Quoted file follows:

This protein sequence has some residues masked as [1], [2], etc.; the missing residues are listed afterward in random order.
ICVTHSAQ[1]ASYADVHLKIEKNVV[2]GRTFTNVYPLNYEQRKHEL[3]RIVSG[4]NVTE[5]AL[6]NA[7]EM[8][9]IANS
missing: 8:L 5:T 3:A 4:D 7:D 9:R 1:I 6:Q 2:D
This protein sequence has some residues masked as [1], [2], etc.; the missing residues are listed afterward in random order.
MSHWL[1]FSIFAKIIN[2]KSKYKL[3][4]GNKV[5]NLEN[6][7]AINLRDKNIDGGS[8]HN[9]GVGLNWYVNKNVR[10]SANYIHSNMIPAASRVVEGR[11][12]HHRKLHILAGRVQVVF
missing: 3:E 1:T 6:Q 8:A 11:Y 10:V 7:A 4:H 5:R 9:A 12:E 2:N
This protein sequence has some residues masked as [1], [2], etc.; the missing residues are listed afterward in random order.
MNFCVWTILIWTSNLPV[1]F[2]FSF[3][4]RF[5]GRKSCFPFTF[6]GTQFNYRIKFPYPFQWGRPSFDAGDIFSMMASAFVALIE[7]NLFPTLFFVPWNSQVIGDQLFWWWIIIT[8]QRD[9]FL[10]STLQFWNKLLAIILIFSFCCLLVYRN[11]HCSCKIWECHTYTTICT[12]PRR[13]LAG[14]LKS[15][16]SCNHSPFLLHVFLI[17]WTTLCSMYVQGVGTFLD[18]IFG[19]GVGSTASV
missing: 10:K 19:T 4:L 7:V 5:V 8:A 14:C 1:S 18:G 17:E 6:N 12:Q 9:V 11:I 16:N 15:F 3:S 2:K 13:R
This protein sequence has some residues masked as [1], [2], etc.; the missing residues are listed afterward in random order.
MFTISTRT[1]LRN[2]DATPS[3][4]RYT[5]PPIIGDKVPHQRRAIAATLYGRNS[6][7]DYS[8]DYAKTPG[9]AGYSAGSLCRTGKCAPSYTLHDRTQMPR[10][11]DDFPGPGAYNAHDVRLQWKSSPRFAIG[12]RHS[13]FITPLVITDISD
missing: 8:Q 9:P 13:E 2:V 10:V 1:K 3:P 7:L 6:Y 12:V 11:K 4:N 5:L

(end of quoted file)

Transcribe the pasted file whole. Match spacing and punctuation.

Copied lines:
This protein sequence has some residues masked as [1], [2], etc.; the missing residues are listed afterward in random order.
ICVTHSAQ[1]ASYADVHLKIEKNVV[2]GRTFTNVYPLNYEQRKHEL[3]RIVSG[4]NVTE[5]AL[6]NA[7]EM[8][9]IANS
missing: 8:L 5:T 3:A 4:D 7:D 9:R 1:I 6:Q 2:D
This protein sequence has some residues masked as [1], [2], etc.; the missing residues are listed afterward in random order.
MSHWL[1]FSIFAKIIN[2]KSKYKL[3][4]GNKV[5]NLEN[6][7]AINLRDKNIDGGS[8]HN[9]GVGLNWYVNKNVR[10]SANYIHSNMIPAASRVVEGR[11][12]HHRKLHILAGRVQVVF
missing: 3:E 1:T 6:Q 8:A 11:Y 10:V 7:A 4:H 5:R 9:A 12:E 2:N
This protein sequence has some residues masked as [1], [2], etc.; the missing residues are listed afterward in random order.
MNFCVWTILIWTSNLPV[1]F[2]FSF[3][4]RF[5]GRKSCFPFTF[6]GTQFNYRIKFPYPFQWGRPSFDAGDIFSMMASAFVALIE[7]NLFPTLFFVPWNSQVIGDQLFWWWIIIT[8]QRD[9]FL[10]STLQFWNKLLAIILIFSFCCLLVYRN[11]HCSCKIWECHTYTTICT[12]PRR[13]LAG[14]LKS[15][16]SCNHSPFLLHVFLI[17]WTTLCSMYVQGVGTFLD[18]IFG[19]GVGSTASV
missing: 10:K 19:T 4:L 7:V 5:V 8:A 14:C 1:S 18:G 17:E 6:N 12:Q 9:V 11:I 16:N 15:F 3:S 2:K 13:R
This protein sequence has some residues masked as [1], [2], etc.; the missing residues are listed afterward in random order.
MFTISTRT[1]LRN[2]DATPS[3][4]RYT[5]PPIIGDKVPHQRRAIAATLYGRNS[6][7]DYS[8]DYAKTPG[9]AGYSAGSLCRTGKCAPSYTLHDRTQMPR[10][11]DDFPGPGAYNAHDVRLQWKSSPRFAIG[12]RHS[13]FITPLVITDISD
missing: 8:Q 9:P 13:E 2:V 10:V 1:K 3:P 7:L 6:Y 12:V 11:K 4:N 5:L